Soli Deo Gloria

Mere Fidelity: Made for More (w/) Hannah Anderson

Mere FidelityIn my writing career i have only endorsed or ‘blurbed’ one book and that was Hannah Strickler Anderson’s Made for More: An Invitation to Live in God’s Image. This week Andrew, Alastair, and I got to sit down and chat with her about the doctrine of the Image of God, how that plays into how women ought to understand themselves, and the way our churches can cultivate the women in our congregations well.

Give it a listen, and I highly encourage you to go pick up her book.

 Soli Deo Gloria

Different Dimensions, Not ‘Theories’ of Christ’s Death

Truly dominant-looking theological man. It's a win for Reformed beardliness everywhere.

Truly dominant-looking theological man. It’s a win for Reformed beardliness everywhere.

It is very common in modern theology to talk about different ‘theories’ of what Christ’s death on the Cross accomplished. Indeed, a couple of weeks ago I talked about the way this was really a mistake that leads us to miss the various angles or aspects of the one, grand work of atonement Christ accomplished on the Cross. Just as there are various, equally important dimensions to God’s character, so there are to Christ’s salvation.

Back in the day, Herman Bavinck was also dealing with a context where a proliferation of atonement ‘theories’ were being offered up to replace older conceptions. This often provoked a sort of agnostic response that the New Testament only provided some facts about the death of Christ upon which various conflicting interpretations could be easily offered and chosen. Bavinck, instead, responded that, “Holy Scripture does not relate to us the bare fact of the death of Christ in order then to base the interpretation and appraisal of it to everyone’s own taste but from all angles puts that fact in the light of the Word.” Essentially, all of the different theories of Christ’s death find their basis in the New Testament alongside each other and ought to be maintained side by side, mutually determining each other, not ruling the others out in our theology as well.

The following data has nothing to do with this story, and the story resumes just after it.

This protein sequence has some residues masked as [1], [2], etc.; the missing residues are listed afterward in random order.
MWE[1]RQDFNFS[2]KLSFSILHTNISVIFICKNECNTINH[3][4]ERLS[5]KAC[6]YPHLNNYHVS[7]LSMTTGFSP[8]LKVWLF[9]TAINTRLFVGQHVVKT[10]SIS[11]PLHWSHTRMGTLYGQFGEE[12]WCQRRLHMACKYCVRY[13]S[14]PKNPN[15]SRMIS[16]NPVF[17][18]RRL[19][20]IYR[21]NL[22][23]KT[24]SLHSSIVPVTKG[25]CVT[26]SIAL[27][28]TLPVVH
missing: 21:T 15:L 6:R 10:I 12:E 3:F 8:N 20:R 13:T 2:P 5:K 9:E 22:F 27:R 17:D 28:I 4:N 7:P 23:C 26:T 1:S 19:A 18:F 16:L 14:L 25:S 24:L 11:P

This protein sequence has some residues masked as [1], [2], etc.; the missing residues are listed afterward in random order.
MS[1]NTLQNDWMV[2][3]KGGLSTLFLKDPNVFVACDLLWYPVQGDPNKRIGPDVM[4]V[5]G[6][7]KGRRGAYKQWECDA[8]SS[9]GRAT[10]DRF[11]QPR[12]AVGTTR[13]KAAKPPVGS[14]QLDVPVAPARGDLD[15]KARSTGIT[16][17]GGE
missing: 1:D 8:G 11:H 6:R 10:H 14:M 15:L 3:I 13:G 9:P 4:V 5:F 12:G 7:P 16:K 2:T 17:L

Bavinck then goes on to show us what he means but that, and what solid, biblical atonement theology ought to look like. (Yes, this is a longish quote, but worth every minute):